A detailed footage finally reveals what causes lightning


So Dwyer and his team turned to the Low Frequency Array (LOFAR), a network of thousands of small radio telescopes mostly in the Netherlands. LOFAR usually looks at distant galaxies and exploding stars. But according to Dwyer, “it also works great for measuring lightning.”

When storms pass over, there is little useful astronomy that LOFAR can do. Thus, instead, the telescope tunes its antennas to detect a bombardment of a million radio pulses emanating from each lightning. Unlike visible light, radio pulses can pass through thick clouds.

The use of radio detectors to map lightning is not new; Specifically built radio antennas have long observed storms in New Mexico. But these images are low resolution or only two dimensional. LOFAR, a state-of-the-art astronomical telescope, can map meter-by-meter scale lighting in three dimensions, and at a frame rate 200 times faster than previous instruments could achieve. “LOFAR measurements are giving us the first really clear picture of what’s going on inside the storm,” Dwyer said.

A lightning that materializes produces millions of radio pulses. To reconstruct a 3D lightning image from the data curve, the researchers used an algorithm similar to that used in the Apollo landings. The algorithm continuously updates what is known about the position of an object. While a single radio antenna can only indicate the approximate direction of the flash, adding data from a second antenna updates the position. With a constant loop on thousands of LOFAR antennas, the algorithm builds a clear map.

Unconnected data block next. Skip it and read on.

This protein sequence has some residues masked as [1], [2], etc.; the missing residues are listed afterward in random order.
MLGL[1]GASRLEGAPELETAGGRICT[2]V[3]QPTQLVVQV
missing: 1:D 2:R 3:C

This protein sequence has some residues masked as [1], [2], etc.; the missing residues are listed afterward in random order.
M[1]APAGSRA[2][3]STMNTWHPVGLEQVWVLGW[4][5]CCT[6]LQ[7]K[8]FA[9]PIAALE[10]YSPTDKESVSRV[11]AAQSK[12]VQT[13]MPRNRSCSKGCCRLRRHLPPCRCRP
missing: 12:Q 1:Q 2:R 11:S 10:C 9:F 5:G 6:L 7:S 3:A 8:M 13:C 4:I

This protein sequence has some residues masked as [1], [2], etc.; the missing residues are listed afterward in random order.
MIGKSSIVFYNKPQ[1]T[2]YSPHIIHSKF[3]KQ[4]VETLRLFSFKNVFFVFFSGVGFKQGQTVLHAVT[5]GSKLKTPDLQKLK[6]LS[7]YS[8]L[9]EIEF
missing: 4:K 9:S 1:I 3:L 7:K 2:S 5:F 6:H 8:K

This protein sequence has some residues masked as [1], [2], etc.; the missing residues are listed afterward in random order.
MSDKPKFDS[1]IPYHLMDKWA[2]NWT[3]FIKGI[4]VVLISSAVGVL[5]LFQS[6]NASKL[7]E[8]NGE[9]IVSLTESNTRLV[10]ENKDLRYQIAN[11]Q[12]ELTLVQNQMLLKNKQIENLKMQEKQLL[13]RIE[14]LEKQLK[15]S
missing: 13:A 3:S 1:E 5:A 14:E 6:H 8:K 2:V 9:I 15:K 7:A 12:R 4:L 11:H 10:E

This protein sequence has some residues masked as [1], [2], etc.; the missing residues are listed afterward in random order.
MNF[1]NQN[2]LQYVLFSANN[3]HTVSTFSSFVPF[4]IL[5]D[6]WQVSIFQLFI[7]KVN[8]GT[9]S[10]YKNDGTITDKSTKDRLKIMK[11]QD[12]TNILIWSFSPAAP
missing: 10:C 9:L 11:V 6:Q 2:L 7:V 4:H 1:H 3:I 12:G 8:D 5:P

When researchers analyzed the August 2018 lightning data, they saw that all the radio pulses emanated from a region 70 meters wide inside the storm cloud. They quickly inferred that the pulse pattern supports one of two main theories about how the most common type of lightning begins.

One idea holds that cosmic rays (particles from outer space) collide with electrons inside storms, causing avalanches of electrons that strengthen electric fields.

The new observations point to rival theory. It starts with clusters of ice crystals inside the cloud. Turbulent collisions between needle-shaped crystals remove some of their electrons, leaving one end of each positively charged ice crystal and the other negatively charged. The positive end draws electrons from nearby air molecules. More electrons enter from the air molecules that are farther away, forming bands of ionized air that extend from each tip of the ice crystal. These are called streamers.

LOFAR, a large network of radio telescopes mostly in the Netherlands, records lightning when it is not doing astronomy.Photo: LOFAR / ASTRON

Each crystal tip gives rise to hordes of serpentines, with individual serpentines branching over and over again. Streamers heat the surrounding air, ripping electrons from the air molecules en masse so that a larger current flows over the ice crystals. Eventually, a streamer becomes hot and conductive enough to become a leader: a channel through which a gust of lightning can suddenly travel.

“That’s what we’re seeing,” said Christopher Sterpka, the first author of the new article. In a film showing the start of the flash that the researchers made from the data, the radio pulses grow exponentially, probably due to the deluge of streamers. “After the avalanche stopped, we see a lightning leader nearby,” he said. In recent months, Sterpka has been collecting more lightning initiation films that look similar to the first.



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